Let that sink in for a minute. That’s a huge change because now the ball is available for scoring very close to the goal. Let’s revisit our goal kick strategies to see if we need to update them reflect the new rules.

Kicking Strategies for Soccer Goal Kicks in 2019

In a previous article, I wrote about my favorite strategies for soccer goal kicks. In each of my kicking strategies, I suggest placing a defender wide and even with the ball. This defender becomes the primary target for most of the strategies.

A simple two-target setup for a soccer goal kick.
My suggested two-target setup for a soccer goal kick.

The advantage of using this placement is that it provides the maximum protection against an easy goal. In youth soccer, many attacking teams will overload the middle in front of the goal hoping for an easy score. They often forget they can move up and cover the wide defender leaving the defender open for a pass. Passing out wide also creates a terrible shooting angle if the attacking team were to get control of the ball.

Under the new rules, this strategy presents a challenge. The penalty area is quite wide, especially when you get up to 12U and 14U age divisions. If the kick out is slow, the attacking team may enter the box and attempt an easy score. And plenty of youth kickers make slow passes, so this is a valid concern.

So far, I’ve found that this setup and the resulting strategies are effective under the 2019 rules changes. The only change needed is to make sure the kick out to target player is a fast pass. I like to tell my kickers to “put some power on it”. This reminds them that a slow-roller will be dangerous.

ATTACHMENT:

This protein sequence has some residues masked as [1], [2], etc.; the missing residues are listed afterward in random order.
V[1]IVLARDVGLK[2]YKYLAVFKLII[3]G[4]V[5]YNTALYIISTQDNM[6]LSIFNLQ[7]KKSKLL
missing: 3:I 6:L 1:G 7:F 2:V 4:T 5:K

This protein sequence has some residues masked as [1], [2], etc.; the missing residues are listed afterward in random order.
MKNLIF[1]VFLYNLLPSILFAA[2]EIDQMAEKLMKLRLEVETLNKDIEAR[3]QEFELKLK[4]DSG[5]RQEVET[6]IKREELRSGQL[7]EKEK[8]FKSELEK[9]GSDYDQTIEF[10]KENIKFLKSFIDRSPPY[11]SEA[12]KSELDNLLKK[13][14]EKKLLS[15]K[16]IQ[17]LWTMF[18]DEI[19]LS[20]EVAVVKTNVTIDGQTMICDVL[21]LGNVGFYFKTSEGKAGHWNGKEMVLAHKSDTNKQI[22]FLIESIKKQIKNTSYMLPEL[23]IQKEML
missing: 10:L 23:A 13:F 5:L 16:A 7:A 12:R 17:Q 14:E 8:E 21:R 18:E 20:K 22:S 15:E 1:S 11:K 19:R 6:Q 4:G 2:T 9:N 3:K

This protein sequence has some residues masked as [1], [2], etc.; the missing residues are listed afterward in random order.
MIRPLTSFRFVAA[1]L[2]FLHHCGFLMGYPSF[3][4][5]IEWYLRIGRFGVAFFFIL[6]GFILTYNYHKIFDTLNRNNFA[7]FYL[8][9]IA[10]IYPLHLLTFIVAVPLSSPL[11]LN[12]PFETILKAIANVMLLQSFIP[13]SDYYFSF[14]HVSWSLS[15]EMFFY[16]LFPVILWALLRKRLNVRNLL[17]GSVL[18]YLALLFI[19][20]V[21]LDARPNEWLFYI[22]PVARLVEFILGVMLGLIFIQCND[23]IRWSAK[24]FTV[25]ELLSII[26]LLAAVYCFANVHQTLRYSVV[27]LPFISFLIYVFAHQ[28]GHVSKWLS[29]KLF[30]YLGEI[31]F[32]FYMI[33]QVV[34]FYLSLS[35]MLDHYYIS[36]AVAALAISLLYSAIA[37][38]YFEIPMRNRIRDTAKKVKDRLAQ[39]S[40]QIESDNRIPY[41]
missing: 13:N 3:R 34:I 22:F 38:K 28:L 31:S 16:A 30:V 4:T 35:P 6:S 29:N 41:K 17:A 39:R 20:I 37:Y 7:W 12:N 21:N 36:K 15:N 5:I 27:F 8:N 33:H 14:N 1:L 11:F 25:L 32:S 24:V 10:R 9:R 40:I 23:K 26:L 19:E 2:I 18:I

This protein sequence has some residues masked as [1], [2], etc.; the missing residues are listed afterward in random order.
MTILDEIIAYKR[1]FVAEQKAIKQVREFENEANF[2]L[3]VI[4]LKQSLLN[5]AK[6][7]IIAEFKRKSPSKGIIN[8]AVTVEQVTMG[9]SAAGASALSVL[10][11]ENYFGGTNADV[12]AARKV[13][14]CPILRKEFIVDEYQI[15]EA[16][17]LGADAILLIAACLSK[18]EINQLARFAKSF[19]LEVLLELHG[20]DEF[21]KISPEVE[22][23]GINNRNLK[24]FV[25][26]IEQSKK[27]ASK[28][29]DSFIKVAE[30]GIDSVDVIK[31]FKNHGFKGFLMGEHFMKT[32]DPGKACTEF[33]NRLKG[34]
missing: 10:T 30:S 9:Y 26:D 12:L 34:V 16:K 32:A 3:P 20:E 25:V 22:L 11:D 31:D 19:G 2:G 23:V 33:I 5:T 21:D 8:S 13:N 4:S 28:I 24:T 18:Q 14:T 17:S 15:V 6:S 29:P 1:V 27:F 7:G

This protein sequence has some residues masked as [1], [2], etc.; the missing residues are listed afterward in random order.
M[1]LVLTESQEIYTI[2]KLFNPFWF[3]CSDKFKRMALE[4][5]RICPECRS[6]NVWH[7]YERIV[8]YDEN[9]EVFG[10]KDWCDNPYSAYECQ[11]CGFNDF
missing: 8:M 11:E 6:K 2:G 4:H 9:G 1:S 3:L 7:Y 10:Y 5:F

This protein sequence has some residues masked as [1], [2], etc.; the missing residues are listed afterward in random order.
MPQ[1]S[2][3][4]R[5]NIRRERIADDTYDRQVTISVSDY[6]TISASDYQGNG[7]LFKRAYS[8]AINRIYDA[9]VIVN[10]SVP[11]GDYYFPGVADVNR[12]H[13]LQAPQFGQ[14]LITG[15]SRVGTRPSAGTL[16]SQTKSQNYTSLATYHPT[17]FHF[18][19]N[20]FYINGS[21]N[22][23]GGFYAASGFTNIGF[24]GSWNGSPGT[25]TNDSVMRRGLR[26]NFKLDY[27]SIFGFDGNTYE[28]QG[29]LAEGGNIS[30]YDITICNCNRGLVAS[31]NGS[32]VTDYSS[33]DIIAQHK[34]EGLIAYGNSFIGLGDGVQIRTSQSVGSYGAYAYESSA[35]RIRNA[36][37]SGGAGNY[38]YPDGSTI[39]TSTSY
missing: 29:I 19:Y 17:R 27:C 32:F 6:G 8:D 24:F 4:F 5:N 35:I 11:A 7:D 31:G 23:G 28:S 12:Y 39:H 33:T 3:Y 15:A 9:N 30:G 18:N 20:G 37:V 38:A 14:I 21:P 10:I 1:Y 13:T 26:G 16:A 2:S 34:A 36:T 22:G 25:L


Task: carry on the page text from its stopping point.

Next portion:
Additionally, the receiver of the pass has to be ready for a sharply kicked ball. Remind the target player to receive the ball with the inside part of the foot so it doesn’t roll over their toes. I like to tell them to “use the fat part of the foot”. They’ll also need to receive the ball softly stealing it’s energy so it doesn’t wildly bounce off.

Attacking Strategies for Soccer Goal Kicks in 2019

Attacking forwards lining up on edge of penalty area for a goal kick.
Attacking forwards lining up on the edge of the penalty area for a goal kick.

To me, this rule change greatly favors the attacking team, especially in youth soccer. I have updated my attacking strategy to place my forwards directly on the edge of the penalty area for a goal kick. In the past, I would have had my forwards fall back a little. Now, I suggest keeping them up and letting the midfielders fill in behind them.

If the kick is a slow one, the forwards will immediately enter the penalty box and attempt to score. I had a 12U team score a goal like this in their first game with the new rule.

Interestingly, this now pretty closely mirrors the Build-Out Line Attack Strategy I recommended for 10U. The only difference is that you position your players at the edge of the penalty area rather than the build-out line.

Effectiveness

So far, I’ve had teams play three games under the new goal kick rule. The minor adjustments to the kicking strategies have worked very will. We’ve had no easy goals scored on us from goal kicks. Offensively, we’ve already had yielded one easy goal from our updated attacking strategy. With those kinds of results, I plan to keep using these strategies.

Remember to review the original article for the complete description of my strategies for soccer goal kicks. If you have any other tried-and-true methods to share, please leave a comment for the readers.